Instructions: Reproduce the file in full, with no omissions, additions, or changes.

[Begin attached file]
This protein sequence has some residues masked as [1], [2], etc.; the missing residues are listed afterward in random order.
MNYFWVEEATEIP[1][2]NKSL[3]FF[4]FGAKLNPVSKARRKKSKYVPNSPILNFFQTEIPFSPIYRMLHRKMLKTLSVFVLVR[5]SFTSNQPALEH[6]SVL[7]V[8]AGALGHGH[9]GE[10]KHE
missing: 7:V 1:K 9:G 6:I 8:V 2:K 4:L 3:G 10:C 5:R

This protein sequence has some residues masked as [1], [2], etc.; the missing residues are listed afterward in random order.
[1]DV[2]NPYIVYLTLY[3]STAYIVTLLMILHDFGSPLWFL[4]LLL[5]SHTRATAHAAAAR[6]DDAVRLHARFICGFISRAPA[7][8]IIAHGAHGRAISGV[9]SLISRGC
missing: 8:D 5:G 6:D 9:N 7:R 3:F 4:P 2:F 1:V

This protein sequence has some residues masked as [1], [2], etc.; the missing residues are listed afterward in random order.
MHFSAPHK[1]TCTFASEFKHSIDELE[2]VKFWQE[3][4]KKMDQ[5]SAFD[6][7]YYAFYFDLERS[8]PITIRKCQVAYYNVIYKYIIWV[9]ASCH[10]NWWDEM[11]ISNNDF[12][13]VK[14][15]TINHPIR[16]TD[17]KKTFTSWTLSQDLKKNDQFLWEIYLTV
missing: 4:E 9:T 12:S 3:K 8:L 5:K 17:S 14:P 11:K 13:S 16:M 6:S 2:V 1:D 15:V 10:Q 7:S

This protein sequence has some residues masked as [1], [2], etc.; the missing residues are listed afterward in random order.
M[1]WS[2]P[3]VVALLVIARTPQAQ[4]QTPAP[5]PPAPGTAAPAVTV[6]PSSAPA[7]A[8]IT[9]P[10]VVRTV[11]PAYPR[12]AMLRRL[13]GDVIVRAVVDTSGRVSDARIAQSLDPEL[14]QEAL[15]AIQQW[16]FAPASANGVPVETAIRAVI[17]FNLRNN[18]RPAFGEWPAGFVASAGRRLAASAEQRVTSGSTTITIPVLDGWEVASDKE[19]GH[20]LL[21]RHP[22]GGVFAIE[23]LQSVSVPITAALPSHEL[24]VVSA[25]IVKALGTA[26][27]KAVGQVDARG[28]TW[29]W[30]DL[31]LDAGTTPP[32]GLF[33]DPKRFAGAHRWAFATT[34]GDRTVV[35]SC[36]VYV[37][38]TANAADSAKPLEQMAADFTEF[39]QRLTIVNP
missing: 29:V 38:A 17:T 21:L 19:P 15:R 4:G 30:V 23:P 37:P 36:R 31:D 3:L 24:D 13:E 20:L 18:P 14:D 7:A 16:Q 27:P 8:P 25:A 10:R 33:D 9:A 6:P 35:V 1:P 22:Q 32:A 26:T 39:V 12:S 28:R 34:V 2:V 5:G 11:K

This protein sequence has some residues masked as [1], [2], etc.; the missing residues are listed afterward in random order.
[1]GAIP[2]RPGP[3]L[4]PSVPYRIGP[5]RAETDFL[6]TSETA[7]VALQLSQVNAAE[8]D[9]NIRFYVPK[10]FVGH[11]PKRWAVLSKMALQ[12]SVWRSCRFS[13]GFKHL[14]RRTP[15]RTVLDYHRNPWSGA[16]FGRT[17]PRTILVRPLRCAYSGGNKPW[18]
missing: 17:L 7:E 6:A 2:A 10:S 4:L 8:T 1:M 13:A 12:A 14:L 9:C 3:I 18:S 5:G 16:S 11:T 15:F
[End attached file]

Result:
This protein sequence has some residues masked as [1], [2], etc.; the missing residues are listed afterward in random order.
MNYFWVEEATEIP[1][2]NKSL[3]FF[4]FGAKLNPVSKARRKKSKYVPNSPILNFFQTEIPFSPIYRMLHRKMLKTLSVFVLVR[5]SFTSNQPALEH[6]SVL[7]V[8]AGALGHGH[9]GE[10]KHE
missing: 7:V 1:K 9:G 6:I 8:V 2:K 4:L 3:G 10:C 5:R

This protein sequence has some residues masked as [1], [2], etc.; the missing residues are listed afterward in random order.
[1]DV[2]NPYIVYLTLY[3]STAYIVTLLMILHDFGSPLWFL[4]LLL[5]SHTRATAHAAAAR[6]DDAVRLHARFICGFISRAPA[7][8]IIAHGAHGRAISGV[9]SLISRGC
missing: 8:D 5:G 6:D 9:N 7:R 3:F 4:P 2:F 1:V

This protein sequence has some residues masked as [1], [2], etc.; the missing residues are listed afterward in random order.
MHFSAPHK[1]TCTFASEFKHSIDELE[2]VKFWQE[3][4]KKMDQ[5]SAFD[6][7]YYAFYFDLERS[8]PITIRKCQVAYYNVIYKYIIWV[9]ASCH[10]NWWDEM[11]ISNNDF[12][13]VK[14][15]TINHPIR[16]TD[17]KKTFTSWTLSQDLKKNDQFLWEIYLTV
missing: 4:E 9:T 12:S 3:K 8:L 5:K 17:S 14:P 11:K 13:S 16:M 6:S 2:V 1:D 15:V 10:Q 7:S

This protein sequence has some residues masked as [1], [2], etc.; the missing residues are listed afterward in random order.
M[1]WS[2]P[3]VVALLVIARTPQAQ[4]QTPAP[5]PPAPGTAAPAVTV[6]PSSAPA[7]A[8]IT[9]P[10]VVRTV[11]PAYPR[12]AMLRRL[13]GDVIVRAVVDTSGRVSDARIAQSLDPEL[14]QEAL[15]AIQQW[16]FAPASANGVPVETAIRAVI[17]FNLRNN[18]RPAFGEWPAGFVASAGRRLAASAEQRVTSGSTTITIPVLDGWEVASDKE[19]GH[20]LL[21]RHP[22]GGVFAIE[23]LQSVSVPITAALPSHEL[24]VVSA[25]IVKALGTA[26][27]KAVGQVDARG[28]TW[29]W[30]DL[31]LDAGTTPP[32]GLF[33]DPKRFAGAHRWAFATT[34]GDRTVV[35]SC[36]VYV[37][38]TANAADSAKPLEQMAADFTEF[39]QRLTIVNP
missing: 29:V 38:A 17:T 21:L 19:P 15:R 4:G 30:V 23:P 37:P 36:R 31:D 3:L 24:D 13:E 20:L 18:P 14:D 7:A 16:Q 27:P 8:P 25:A 10:R 33:D 9:A 6:P 35:V 1:P 22:Q 32:A 26:T 39:V 12:S 28:R 34:V 2:V 5:G 11:K

This protein sequence has some residues masked as [1], [2], etc.; the missing residues are listed afterward in random order.
[1]GAIP[2]RPGP[3]L[4]PSVPYRIGP[5]RAETDFL[6]TSETA[7]VALQLSQVNAAE[8]D[9]NIRFYVPK[10]FVGH[11]PKRWAVLSKMALQ[12]SVWRSCRFS[13]GFKHL[14]RRTP[15]RTVLDYHRNPWSGA[16]FGRT[17]PRTILVRPLRCAYSGGNKPW[18]
missing: 17:L 7:E 6:A 2:A 10:S 4:L 8:T 1:M 13:A 12:A 14:L 9:C 3:I 18:S 5:G 16:S 11:T 15:F